Ex-prime minister Theresa May made it “her mission” to build more homes, but with indications that the targets are not being met, new PM Boris Johnson is changing tack.
The new prime minister, who was voted in last month to lead the Conservatives after Theresa May’s resignation, has made it clear that enabling more people to own their own homes is a key concern for the government.
In a recent interview, Johnson revealed that building on brownfield sites across the country will be one way that the government will aim to achieve its housebuilding targets – which still includes creating 300,000 new homes each year until the mid-2020s.
He hopes that by doing so, he will help many more young people get onto the housing ladder, either through shared ownership or owning a home outright.
“I think young people need the prospect of homeownership,” Johnson said. “A stake in society, the ability to own at least a share of their home.
“We are going to bring forward plans to build on brownfield sites starter homes for young people that will give them the real prospect of owning a share of their home at least, if not the whole thing.”
What are brownfield sites?
Brownfield sites are areas that have previously been developed on, often for industrial or commercial use although it could also include previous residential or office space, with the potential for being redeveloped. Many of the UK’s brownfield sites are unused, arguably wasted space.
Benefits to building on brownfield sites, along with the creation of more homes, include improving the area for local people through regeneration, being generally quicker to build on than greenfield sites, and also helping to save green spaces where houses would otherwise be built.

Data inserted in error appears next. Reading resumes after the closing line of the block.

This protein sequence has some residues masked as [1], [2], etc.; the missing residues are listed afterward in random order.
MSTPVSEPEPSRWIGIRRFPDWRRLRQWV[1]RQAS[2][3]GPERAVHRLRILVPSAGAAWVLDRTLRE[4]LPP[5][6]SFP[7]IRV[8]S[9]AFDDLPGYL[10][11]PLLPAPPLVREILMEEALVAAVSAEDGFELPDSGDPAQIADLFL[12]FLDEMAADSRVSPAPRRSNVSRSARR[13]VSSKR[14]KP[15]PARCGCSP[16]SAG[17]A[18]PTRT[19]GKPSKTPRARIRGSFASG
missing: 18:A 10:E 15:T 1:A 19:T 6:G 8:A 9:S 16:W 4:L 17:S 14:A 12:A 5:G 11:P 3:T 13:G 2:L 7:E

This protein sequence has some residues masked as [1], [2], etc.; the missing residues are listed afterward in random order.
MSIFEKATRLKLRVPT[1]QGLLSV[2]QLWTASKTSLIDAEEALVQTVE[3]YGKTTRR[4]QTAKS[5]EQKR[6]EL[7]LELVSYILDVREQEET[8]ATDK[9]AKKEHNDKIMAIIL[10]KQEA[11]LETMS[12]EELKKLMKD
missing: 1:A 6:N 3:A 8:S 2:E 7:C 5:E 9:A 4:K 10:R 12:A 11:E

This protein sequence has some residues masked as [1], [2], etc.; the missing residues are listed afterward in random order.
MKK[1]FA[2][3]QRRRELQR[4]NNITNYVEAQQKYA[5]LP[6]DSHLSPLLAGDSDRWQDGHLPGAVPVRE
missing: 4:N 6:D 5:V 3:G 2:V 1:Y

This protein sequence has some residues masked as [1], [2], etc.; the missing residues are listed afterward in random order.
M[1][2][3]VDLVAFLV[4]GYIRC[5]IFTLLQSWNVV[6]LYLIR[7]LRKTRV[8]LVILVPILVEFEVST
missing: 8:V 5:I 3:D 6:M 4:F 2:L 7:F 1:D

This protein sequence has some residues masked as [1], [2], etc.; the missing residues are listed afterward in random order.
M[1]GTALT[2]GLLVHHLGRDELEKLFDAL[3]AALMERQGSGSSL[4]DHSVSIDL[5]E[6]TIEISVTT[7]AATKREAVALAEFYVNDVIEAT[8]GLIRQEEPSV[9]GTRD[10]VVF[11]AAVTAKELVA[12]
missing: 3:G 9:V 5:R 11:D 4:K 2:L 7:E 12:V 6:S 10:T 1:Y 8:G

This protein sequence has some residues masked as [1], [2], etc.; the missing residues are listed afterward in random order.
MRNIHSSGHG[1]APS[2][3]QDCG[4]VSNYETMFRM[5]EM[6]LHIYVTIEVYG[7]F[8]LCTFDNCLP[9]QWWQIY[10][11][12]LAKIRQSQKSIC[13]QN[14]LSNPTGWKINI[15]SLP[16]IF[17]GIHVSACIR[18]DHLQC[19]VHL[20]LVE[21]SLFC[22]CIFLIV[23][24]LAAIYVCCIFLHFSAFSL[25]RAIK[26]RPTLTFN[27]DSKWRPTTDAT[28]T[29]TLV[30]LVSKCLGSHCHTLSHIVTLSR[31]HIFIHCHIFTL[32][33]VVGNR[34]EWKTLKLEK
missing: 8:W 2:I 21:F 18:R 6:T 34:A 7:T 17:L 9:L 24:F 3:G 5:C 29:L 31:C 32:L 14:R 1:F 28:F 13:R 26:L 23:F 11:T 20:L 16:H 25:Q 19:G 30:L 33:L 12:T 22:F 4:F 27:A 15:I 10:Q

Places for young people
Johnson’s comments indicate that the housebuilding strategy might include a provision for keeping aside properties specifically for young people and first-time buyers, creating “starter homes” to assist people who are trying to buy.
In the UK, the age at which people get onto the housing ladder is continuing to rise, which is influenced by a variety of factors including high house prices and changing attitudes towards renting. While many youngsters need to save for longer before they can buy a home, others opt for flexible, city centre living which is best suited to renters.
How shared ownership works
Shared ownership is a scheme implemented by the government offering mortgages to help first-time buyers on lower incomes buy a property. It involves taking a mortgage out on the share you own, and paying rent on the rest, and normally includes the option of buying the remaining share of the property further down the line.
If your household earnings are less than £80,000 (£90,000 in London) per year, and you’re a first-time buyer or previous homeowner who can no longer afford to buy, or are renting from the council or a housing association, you’re eligible to apply.